Youngsters learn through doing as they build their own play area

Pupils at Fairstead Community Primary School have transformed part of the school field into a wild p

Pupils at Fairstead Community Primary School have transformed part of the school field into a wild play area. Picture: Matthew Usher.

Children at a King's Lynn school have been gaining hands-on experience by building their own play area, thanks to help from a town food producer and a local artist.

Around 20 volunteers from Mars Food UK's Lynn site in Hansa Road joined children at Fairstead Community Primary School to transform a 345sq m space in the grounds.

Lynn-based artist Nicola Marray-Woods said: 'I'm part of a project working with Mars Food. They allocate a team of volunteers to go to a primary school, and I facilitate that, working with the children to find out what they want to do.

'This new area at the school has some unique features. We are calling it a wild play area. It's all about getting a bit dirty. There's a water fountain in the shape of a tree stump with four sq m of soil around it.

'Children can use the underground pipes to divert the water flow and there are four drains.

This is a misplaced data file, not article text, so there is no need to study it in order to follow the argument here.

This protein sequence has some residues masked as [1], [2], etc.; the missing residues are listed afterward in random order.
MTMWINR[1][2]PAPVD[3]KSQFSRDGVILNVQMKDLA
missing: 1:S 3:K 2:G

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'They can create a landscape with a river and a pond. There's also a den building area, where children can build their own real-life den, a bird watching hide, and a flagpole which raises a tent instead of a flagpole.

'For children, it's all about learning through doing. And it's fun –when we're having fun we tend to remember what we've done. And it's about using all your senses.'

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Year five teacher Glen Rossiter said some children craved hands-on experience of working on such projects. 'They had an amazing time doing it,' he said.

The project is the fourth to have been completed by the programme so far this year, following schemes at Gaywood Primary, Whitefriars Academy and St Michael's Academy.

What unique features does your school have? Email

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